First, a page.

(by Chris Hamilton)
Since August ’11 to August of ’14, China has decreased its holdings of US Treasury debt by <-$9> Billion (according to the most recent TIC data)…while continuing to run record trade surpluses with the US. This means China will have (by year-end 2014) taken in $951 Billion in shiny, new, digital dollars and simultaneously sold or rolled off $9 Billion in US Treasury holdings…so China will have had to find a home for $960 Billion new dollars.
From ’00 to ’11, China had (on average) recycled 50% of its trade surplus dollar reserves into Treasury’s. However, as noted above, China has been a net seller since August ’11…why is this date important? It was the month after the debt ceiling fiasco…and the date when China’s purported gold purchase binge began. I don’t think these happenings are a coincidence.
Since we know China didn’t buy Treasury’s over this period, perhaps we should speculate what those new dollars would do if focused on gold purchases?!? If China rotated the 50% of surplus dollars it had been utilizing to buy Treasury’s and instead bought Gold…at an average of say $1500 an ounce since Aug ’11…that would buy China exactly 10,000*** tons of gold by year-end 2014. Hmmm…Implications abound.
( ***Math check…$960,000,000,000 * 0.50% = $480,000,000,000 / $1500 per oz. gold = 320,000,000 million oz. / 32,000 oz. per ton = 10,000 tons of Gold.)
Of course I can’t prove that China did purchase any amount of gold. The Chinese authorities haven’t made any updates since 2009 when they last made public a 600 ton increase (to their then official holdings of 454 tons) to the current official Chinese gold reserve of 1054.1 tons. What I can say is Russia, which likewise has a large dollar trade surplus and likewise to China has been reducing its Treasury exposure since August of 2011…has been busily and openly adding to their gold reserves, now up to 1153.3 tons. Then again, I (nor the US government?) can’t prove the US truly has 8133.5 tons. Or the Germans 3384.2 tons or Italians 2451.8 tons. Still waiting on those open and transparent audits.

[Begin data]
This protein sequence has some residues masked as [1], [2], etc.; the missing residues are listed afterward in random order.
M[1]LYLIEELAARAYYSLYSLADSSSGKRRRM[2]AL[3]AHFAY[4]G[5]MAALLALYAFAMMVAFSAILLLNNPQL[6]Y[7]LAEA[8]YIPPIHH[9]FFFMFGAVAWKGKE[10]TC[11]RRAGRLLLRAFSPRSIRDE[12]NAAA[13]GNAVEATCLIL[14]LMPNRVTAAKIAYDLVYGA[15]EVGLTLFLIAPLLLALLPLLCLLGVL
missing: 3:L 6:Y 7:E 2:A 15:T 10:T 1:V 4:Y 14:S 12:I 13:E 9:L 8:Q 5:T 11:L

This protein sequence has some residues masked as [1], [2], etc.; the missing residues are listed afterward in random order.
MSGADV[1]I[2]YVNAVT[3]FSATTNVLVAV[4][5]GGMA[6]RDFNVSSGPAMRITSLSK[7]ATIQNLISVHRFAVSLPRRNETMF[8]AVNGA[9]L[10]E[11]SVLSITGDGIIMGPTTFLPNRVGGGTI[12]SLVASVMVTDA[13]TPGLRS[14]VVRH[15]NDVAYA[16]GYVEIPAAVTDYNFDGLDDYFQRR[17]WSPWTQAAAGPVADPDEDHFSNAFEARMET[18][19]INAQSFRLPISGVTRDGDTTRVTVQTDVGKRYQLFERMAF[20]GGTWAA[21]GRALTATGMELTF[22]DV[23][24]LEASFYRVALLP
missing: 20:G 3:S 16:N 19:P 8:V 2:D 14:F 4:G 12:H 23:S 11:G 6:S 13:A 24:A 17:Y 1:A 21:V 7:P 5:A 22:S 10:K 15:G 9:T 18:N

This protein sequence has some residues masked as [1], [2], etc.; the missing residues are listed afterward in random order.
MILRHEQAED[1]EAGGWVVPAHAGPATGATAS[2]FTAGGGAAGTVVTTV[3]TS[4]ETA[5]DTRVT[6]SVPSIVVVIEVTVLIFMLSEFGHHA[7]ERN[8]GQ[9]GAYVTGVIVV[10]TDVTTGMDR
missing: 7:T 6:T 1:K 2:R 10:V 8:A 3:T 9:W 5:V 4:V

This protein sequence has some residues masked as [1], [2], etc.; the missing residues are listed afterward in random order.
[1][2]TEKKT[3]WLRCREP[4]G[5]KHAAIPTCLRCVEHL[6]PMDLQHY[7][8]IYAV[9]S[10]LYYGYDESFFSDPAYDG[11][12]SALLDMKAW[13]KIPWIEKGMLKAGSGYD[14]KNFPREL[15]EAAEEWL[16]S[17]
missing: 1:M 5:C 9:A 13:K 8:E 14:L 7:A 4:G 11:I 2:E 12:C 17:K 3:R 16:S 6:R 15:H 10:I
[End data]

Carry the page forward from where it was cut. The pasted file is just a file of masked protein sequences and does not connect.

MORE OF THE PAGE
All I can say is the above math regarding China’s dollar hoard would nicely support what is visible in the chart below and also support those that claim Chinese gold buying and gold reserves are far larger than advertised.
AND — A quick reminder of who did buy US Treasury debt from August of ’11 til now…sort of a who’s who of banking and digital dollars…noticeably missing are those who have actual dollar reserves in need of recycling!!!
When even a liberal arts major can do the math…this Ponzi scheme must be wearing pretty thin!!!
As a follow up – I was asked if the large Treasury holdings increase in Belgium could represent Chinese purchasing? Here’s my two cents:
No way to really know – but China’s usual outlets for secondary Treasury purchases were historically through Hong Kong or the UK and potentially also via Canada…I didn’t get into this in the article but it was the UK that from June to July of 2011 dumped $208 B in Treasury’s and by October of ’11 had dumped $240 B of the UK’s original $347 B (70% reduction in holdings). Canada likewise dumped $49 B (52%) from June to July of ‘11. The UK now has recouped some to $170 B but still only half of what it owned in June of ’11…Canada likewise has recovered some to $65 B. HK has been steady and slightly growing the whole while. China’s official holdings peaked in July of ’11 @ $1315 B and suddenly also declined to $1150 B by year end 2011.
It’s a pretty safe bet this was China or its agents selling what amounted to $435 B or 35% of China’s official Treasury holdings…and it was Belgium who held $34 B in June of ’11 that suddenly began its moonshot to its current holding of $360 B…an addition of $330 B. However, many also want to attribute Belgium’s rise to Russia whose Treasury holdings peaked in 2010 @ $176 B in Treasury’s and have fallen to their current holding of $118 B ($58 B reduction…or a 33% reduction).
Was there a connection between the $435 B sold between China / Canada / UK and the $324 B subsequently purchased in Belgium? Seems a fair bet. But even more importantly, that would only represent a repositioning of China’s Treasury holdings and would still indicate China has been nothing but a net seller since ’11 (the other option is China actually did sell and has an additional $400+ billion on top of the $960 B in trade surplus all in need of “assets”). The premise that all those dollars in trade surplus from ’11 till now need go somewhere still seems valid.
(graph courtesy of Money Map Press)
This article was written by Chris Hamilton. If you haven’t read his article,“Fraud By Another Name Is Still A Fraud” , I highly recommend it. You can also find Chris Hamilton’s work at CharlesBiderman.com.
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